From New Post Falls we paddled downstream towards a second hydro-electric dam at Otter Rapids and it took us most of the day to navigate the twenty five kilometers of river. Along the way I worked on improving my paddle strokes before the big race. The Abitibi was a perfect testing ground for me. The banks are wide and the wind can build some solid waves. Being able to maneuver the kayak, especially without the rudder dipped down in the back, was a challenge. Rick went over the main steering strokes; the first being the forward sweep. Again, it all had to do with the rotation of the torso. To make the kayak turn right, I would leaning forward and placing the left blade of the paddle up towards the front, by my feet, and then sweeping the blade out in an arc until it reaches the back of the kayak. The opposite maneuver was used to go left. The reverse back sweep is the reverse of the forward sweep, and by alternating the two I was able to spin the kayak in circles. Then their was the stern rudder and bow rudder, the cross bow rudder, the hanging, standard and sculling draw - all of which were somewhat similar to what I use to paddle a canoe. What wasn't comparable was the art of leaning the kayak in one direction to move it in the other. This tactic was absolutely beneficial to keeping the kayak in a continual forward motion but still in a straight line.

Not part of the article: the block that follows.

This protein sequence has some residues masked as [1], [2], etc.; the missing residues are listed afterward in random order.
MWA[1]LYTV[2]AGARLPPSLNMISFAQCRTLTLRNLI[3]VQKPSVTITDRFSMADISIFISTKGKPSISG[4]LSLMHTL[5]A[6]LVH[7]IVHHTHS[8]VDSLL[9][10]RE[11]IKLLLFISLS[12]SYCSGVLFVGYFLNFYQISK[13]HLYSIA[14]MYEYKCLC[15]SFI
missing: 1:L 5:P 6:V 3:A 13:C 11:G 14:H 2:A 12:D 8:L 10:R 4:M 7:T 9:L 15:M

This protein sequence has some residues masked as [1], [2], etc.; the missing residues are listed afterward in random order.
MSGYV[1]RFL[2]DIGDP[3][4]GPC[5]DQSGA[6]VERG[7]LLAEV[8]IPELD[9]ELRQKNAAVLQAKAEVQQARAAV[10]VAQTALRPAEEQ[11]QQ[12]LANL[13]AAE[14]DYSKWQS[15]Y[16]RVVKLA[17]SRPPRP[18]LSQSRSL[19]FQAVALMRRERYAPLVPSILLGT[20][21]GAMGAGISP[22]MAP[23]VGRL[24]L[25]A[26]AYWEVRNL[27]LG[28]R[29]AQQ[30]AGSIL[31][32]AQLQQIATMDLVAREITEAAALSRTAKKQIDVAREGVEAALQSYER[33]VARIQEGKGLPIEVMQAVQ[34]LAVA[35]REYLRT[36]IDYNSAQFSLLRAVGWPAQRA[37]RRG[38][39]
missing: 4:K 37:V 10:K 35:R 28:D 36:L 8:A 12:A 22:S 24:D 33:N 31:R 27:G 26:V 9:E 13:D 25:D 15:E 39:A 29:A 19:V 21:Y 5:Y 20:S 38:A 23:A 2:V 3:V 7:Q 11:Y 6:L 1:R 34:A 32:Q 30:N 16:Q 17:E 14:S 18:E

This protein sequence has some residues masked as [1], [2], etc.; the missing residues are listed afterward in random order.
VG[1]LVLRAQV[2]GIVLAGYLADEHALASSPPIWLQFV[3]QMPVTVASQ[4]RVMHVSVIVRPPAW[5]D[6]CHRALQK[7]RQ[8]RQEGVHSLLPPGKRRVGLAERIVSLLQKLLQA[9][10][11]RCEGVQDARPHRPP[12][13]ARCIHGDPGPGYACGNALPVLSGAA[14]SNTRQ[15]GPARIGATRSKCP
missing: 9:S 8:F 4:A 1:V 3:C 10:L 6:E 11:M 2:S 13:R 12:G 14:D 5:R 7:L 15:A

The steering techniques came in handy when we reached a cluster of islands near the Otter Rapids Dam. Here, where the current squeezed through mounds of granite and the landscape looked more like what you'd find along Georgian Bay than in the James Bay lowlands, moderate swifts and large boils of water made for some interesting maneuvers to stay upright in the kayak. I kept close to Rick's boat here and followed his every move and came out of the rough water without mishap.

At first glance, the islands looked like a great place to spend our last night on the river. No campsites existed, however, and we were forced to set up our tents alongside the helicopter pad at the Otter Rapids Dam site. The large clearing was on the right but we took out on the left, loaded our gear in Rick's son's truck and shuttled it across the dam.